Braden Institute plans MLK read-in, anniversary open house

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    LOUISVILLE, Ky. — The Anne Braden Institute for Social Justice Research at the University of Louisville will celebrate its 10th anniversary with an April 4 open house and a campus read-in marking the 50th anniversary of the Rev. Martin Luther King Jr.’s notable anti-war speech.

    The institute invites groups and individuals to participate in the 11:30 a.m.-1:30 p.m. read-in of King’s “Beyond Vietnam: A Time to Break Silence” speech and have discussions about its relevance today. Locations will be the quad entrance to Ekstrom Library and the ramp (weather permitting) to the Swain Student Activities Center on the Belknap Campus.

    The April 4, 1967, speech at Riverside Church in New York City was considered King’s most radical critique of the war and policies that created it; the social justice activist delivered it one year before his assassination.

    Read-in participants can contact the institute at bradeninstitutesocialjustice@gmail.com or 502-852-6142.

     Later that day, the institute plans a public open house with refreshments at its office in Room 258, Ekstrom Library, from 4:30 p.m. to 6 p.m.

     The Anne Braden Institute for Social Justice Research in the College of Arts and Sciences is named for a Louisville journalist and crusader active in the civil rights movement for nearly six decades until her death in 2006.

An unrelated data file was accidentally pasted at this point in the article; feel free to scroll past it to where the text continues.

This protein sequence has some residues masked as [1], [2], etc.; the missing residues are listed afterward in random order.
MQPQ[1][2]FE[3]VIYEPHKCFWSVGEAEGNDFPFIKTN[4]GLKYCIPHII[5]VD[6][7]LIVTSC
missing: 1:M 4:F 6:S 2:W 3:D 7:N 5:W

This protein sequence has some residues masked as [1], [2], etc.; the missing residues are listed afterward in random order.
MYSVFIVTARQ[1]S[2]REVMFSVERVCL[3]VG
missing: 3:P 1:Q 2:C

UofL’s law school is also hosting an MLK-related celebration. A March 30 event from noon to 1:30 p.m. marks the 50th anniversary of King’s visit to the school. The Braden Institute is a co-sponsor of that program.

    For more information about the Braden Institute, contact Catherine Fosl, institute director, at 502-852-6142 or cfosl@louisville.edu or check www.louisville.edu/braden.

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    Judy Hughes
    Judy Hughes is a communications and marketing specialist for UofL’s Office of Communications and Marketing, where she works in media relations and contributes to news about the university’s College of Arts and Sciences and Kent School of Social Work. She previously worked in news as a writer and editor for a daily newspaper and The Associated Press.